Retro-Hugo 1939, Best Novelette

“Rule 18”

Clifford D. Simak

Astounding Science-Fiction, July 1938


Fellow nominees:

  • “Pigeons From Hell” by Robert E. Howard
  • “Werewoman” by C. L. Moore
  • “Hollywood on the Moon” by Henry Kuttner
  • “Dead Knowledge” by Don A. Stuart [John W. Campbell]

There couldn’t be a better time to discuss the future of sports, than the first week of regular season football games. I’m not someone who lives or dies by the gridiron, but I’ll admit I have respect for the game. Despite some of their current images, those men put in a lot of effort and work for their paychecks. In today’s entry, we are looking at the novelette, “Rule 18,” in which Clifford D. Simak postulates the future of professional football.

Photo by Dave Adamson on Unsplash

Rule XVIII – Each player on the respective teams must be able to present documentary evidence that he is of pure blood of the planet upon whose team he plays for an unbroken span of at least ten generations.

– Clifford D. Simak, “Rule 18”

Welcome to 2479 and prepare yourself for a world more diverse than you can imagine. We open on the recent defeat of the Earth football team to the Martian natives. As we learn, Earth is on quite the losing streak against these formidable rivals. The crux of this dilemma is “Rule 18” of the Official Rule Book for the Annual Terrestrial-Martian Football Game. Eligibility for said game hinges on players providing DNA evidence that they are purebloods of their respective planets. So, where’s the problem? As it turns out, a sedentary lifestyle has become the norm on Earth, and the players are weak.

I think this is where Simak excels as a writer. He writes in vignettes, bouncing between characters in the story with nary a transition. One minute you’re looking in on the Terrestrial coach who desires nothing but a win. Next scene can find you sitting in a newsroom as an editor, Hap Folsworth, berates his staff about their latest story on the big game. On first glance, it’s a simple story, but when you consider the world these characters live in, you get a unique commentary on life. As we give more of our responsibilities over to machines, we have to wonder, are we losing a part of ourselves? In the story, the coach finds his solution in the past. It takes a team of players from Earth’s past (back to the aboriginal tribes of North America) to travel through time and challenge the Martians.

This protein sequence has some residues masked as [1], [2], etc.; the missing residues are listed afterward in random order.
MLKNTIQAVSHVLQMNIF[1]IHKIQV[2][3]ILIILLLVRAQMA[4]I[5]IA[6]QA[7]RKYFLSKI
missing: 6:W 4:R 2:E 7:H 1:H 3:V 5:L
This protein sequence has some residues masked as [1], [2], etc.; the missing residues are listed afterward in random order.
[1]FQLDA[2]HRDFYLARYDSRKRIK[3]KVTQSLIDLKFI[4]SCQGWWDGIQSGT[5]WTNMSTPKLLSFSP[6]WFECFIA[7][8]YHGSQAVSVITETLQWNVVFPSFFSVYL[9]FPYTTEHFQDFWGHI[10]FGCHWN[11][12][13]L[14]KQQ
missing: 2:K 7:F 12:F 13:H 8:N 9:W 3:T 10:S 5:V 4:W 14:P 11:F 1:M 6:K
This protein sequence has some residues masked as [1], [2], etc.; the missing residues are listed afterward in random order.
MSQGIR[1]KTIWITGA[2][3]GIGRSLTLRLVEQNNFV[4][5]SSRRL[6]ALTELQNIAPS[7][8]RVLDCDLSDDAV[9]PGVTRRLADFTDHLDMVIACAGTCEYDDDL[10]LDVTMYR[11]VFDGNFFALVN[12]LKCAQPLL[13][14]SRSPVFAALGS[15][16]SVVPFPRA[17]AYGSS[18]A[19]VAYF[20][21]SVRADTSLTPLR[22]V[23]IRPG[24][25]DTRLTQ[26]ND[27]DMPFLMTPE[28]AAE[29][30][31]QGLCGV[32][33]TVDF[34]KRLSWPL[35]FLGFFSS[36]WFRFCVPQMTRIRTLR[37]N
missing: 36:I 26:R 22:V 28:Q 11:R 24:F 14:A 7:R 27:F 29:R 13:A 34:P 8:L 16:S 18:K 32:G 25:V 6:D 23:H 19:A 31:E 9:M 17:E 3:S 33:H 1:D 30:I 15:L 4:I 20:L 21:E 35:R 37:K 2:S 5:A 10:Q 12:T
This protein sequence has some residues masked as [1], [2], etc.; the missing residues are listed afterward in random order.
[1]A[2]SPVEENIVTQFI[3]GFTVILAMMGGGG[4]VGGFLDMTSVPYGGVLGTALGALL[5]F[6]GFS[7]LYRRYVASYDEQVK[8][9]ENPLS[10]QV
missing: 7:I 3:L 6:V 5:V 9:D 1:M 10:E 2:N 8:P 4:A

All we got to do is push levers and punch buttons. A hell of a lot of muscle you can develop punching a button.

– Hap Folsworth, “Rule 18”

I’ll admit, this story gave me some flashbacks to WALL-E and the bleak future it portrayed for humanity. We can’t ignore how much of today’s life is automated. Every night stories flood the nightly news programs of companies laying off employees in favor of cost-effective automatons. We live with this concern that our livelihoods are in jeopardy by machines, but what of our survival? As the great Darwin hypothesized, it’s survival of the fittest. If we listen to Simak, we may be creating our downfall.

I want to end on an interesting fact about “Rule 18.” As I mention below, I read this novelette out of the collection, The Autumn Land and Other Stories, edited by Francis Lyall. In his introduction, Lyall discusses the legacy of Simak’s piece. Upon its release in Astounding Science-Fiction, a passionate young fan of the magazine sent in a letter criticizing the story’s lack of transitions. Unlike a lot of writers, Simak reached out to the teen in hopes to learn what he found wrong and to improve his writing for the future. Upon re-reading the piece, the young man recanted his criticism and chose to adopt this style into his writing. So you may be wondering, who was this opinionated aspiring writer? Well, it was none other than an 18-year-old Isaac Asimov.


Image by Michal Jarmoluk from Pixabay

Now I’d like to hear from you. Have you read “Rule 18” before? Is it deserving of its win? What elements or themes did you find interesting? Or, are you just as scared about our future in an automated world like me? Whatever you want to say, please leave your comments in the space below.

See you all next time!


The version of “Rule 18” I read came from The Autumn Land and Other Stories (ISBN: 0-7493-0185-6), purchased from AbeBooks online. Published by Mandarin in 1990, this title collects together six of Clifford D. Simak’s short fiction.

Leave a Reply

Fill in your details below or click an icon to log in:

WordPress.com Logo

You are commenting using your WordPress.com account. Log Out /  Change )

Google photo

You are commenting using your Google account. Log Out /  Change )

Twitter picture

You are commenting using your Twitter account. Log Out /  Change )

Facebook photo

You are commenting using your Facebook account. Log Out /  Change )

Connecting to %s

This site uses Akismet to reduce spam. Learn how your comment data is processed.